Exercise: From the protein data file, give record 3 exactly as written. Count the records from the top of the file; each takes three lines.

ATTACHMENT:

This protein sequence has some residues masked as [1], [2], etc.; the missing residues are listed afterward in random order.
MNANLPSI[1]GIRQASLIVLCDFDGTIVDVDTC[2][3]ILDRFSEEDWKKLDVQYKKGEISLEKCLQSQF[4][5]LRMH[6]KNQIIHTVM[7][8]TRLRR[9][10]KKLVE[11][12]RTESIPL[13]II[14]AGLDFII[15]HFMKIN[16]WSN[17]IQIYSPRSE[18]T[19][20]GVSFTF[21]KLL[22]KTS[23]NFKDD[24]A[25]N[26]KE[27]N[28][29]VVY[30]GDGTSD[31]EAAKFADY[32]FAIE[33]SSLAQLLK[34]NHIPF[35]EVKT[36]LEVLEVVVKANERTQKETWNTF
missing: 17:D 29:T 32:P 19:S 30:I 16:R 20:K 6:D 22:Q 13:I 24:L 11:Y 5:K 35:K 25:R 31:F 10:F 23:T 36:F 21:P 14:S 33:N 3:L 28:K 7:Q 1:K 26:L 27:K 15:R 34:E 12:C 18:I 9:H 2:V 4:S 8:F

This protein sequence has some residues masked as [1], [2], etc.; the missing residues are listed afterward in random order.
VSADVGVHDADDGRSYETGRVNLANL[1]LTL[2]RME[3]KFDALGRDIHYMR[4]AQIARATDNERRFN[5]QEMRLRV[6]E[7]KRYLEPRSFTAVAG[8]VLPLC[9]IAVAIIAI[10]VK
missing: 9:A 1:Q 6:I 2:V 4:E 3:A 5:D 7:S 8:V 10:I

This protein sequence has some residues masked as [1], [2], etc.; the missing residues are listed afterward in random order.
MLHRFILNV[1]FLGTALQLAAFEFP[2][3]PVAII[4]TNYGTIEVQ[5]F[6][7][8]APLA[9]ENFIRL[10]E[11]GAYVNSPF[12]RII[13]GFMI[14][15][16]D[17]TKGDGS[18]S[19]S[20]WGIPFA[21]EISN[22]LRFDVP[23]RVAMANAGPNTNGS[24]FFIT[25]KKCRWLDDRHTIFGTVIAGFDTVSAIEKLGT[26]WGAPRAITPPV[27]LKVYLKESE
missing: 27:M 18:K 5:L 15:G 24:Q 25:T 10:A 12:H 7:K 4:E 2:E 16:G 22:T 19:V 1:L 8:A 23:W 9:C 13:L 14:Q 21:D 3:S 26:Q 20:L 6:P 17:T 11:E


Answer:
This protein sequence has some residues masked as [1], [2], etc.; the missing residues are listed afterward in random order.
MLHRFILNV[1]FLGTALQLAAFEFP[2][3]PVAII[4]TNYGTIEVQ[5]F[6][7][8]APLA[9]ENFIRL[10]E[11]GAYVNSPF[12]RII[13]GFMI[14][15][16]D[17]TKGDGS[18]S[19]S[20]WGIPFA[21]EISN[22]LRFDVP[23]RVAMANAGPNTNGS[24]FFIT[25]KKCRWLDDRHTIFGTVIAGFDTVSAIEKLGT[26]WGAPRAITPPV[27]LKVYLKESE
missing: 27:M 18:K 5:L 15:G 24:Q 25:T 10:A 12:H 7:K 4:E 2:E 16:G 22:T 19:V 1:L 8:A 23:W 9:C 13:L 14:Q 21:D 3:S 26:Q 20:L 6:P 17:T 11:E